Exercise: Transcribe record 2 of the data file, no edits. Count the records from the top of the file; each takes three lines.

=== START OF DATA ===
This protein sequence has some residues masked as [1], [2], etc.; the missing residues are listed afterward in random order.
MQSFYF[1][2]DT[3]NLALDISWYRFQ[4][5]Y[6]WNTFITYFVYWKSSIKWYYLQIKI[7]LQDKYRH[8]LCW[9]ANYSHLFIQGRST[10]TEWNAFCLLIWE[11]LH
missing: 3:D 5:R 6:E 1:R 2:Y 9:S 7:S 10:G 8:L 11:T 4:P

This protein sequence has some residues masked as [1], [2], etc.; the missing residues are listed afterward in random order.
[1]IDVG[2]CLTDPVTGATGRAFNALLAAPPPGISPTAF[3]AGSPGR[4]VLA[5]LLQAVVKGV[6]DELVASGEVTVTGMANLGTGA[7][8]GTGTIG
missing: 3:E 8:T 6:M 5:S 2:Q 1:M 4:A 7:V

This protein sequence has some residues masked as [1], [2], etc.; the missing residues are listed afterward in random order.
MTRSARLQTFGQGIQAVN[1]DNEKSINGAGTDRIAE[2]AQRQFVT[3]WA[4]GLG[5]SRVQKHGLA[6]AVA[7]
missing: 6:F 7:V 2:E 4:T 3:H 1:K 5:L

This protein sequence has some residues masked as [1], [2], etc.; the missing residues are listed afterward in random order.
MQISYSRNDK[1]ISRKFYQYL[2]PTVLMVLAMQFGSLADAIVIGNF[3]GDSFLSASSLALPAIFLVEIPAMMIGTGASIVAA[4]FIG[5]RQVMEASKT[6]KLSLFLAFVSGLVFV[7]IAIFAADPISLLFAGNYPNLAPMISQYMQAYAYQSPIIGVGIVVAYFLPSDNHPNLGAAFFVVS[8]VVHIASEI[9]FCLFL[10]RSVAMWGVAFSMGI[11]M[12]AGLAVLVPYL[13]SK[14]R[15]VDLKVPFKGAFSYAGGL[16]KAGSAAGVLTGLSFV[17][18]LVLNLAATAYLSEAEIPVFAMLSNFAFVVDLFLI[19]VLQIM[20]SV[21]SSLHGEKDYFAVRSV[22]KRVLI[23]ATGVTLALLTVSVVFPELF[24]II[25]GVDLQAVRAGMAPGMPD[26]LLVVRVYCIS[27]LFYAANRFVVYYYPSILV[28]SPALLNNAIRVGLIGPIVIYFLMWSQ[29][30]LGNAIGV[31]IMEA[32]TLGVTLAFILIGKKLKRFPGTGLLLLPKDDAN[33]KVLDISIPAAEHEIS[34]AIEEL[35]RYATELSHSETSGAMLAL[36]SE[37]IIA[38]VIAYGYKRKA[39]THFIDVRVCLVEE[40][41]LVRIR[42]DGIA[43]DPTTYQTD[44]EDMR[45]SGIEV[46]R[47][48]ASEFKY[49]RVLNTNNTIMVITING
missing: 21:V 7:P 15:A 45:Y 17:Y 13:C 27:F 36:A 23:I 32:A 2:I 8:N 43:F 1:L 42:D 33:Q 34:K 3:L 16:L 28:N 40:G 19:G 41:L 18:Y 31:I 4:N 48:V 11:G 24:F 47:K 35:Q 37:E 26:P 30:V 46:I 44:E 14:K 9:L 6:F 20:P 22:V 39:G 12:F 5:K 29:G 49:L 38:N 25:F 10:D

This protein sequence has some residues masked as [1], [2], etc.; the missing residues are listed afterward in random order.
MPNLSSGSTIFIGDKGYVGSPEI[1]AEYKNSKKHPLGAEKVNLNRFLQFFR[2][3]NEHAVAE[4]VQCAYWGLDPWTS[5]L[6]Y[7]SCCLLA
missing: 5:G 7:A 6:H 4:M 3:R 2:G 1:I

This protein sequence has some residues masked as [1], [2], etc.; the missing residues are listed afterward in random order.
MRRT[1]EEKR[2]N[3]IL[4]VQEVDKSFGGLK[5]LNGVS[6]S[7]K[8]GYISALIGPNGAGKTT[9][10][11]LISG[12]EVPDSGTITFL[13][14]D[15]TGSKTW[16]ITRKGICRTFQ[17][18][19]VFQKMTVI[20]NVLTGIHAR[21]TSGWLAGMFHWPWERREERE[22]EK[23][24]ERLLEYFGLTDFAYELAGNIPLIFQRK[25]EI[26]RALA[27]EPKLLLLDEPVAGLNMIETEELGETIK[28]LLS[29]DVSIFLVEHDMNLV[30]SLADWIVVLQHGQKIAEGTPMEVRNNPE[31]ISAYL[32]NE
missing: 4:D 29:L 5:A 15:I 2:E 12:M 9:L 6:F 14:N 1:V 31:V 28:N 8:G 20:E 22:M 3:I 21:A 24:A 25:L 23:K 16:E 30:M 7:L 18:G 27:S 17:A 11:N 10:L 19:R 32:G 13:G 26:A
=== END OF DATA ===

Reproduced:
This protein sequence has some residues masked as [1], [2], etc.; the missing residues are listed afterward in random order.
[1]IDVG[2]CLTDPVTGATGRAFNALLAAPPPGISPTAF[3]AGSPGR[4]VLA[5]LLQAVVKGV[6]DELVASGEVTVTGMANLGTGA[7][8]GTGTIG
missing: 3:E 8:T 6:M 5:S 2:Q 1:M 4:A 7:V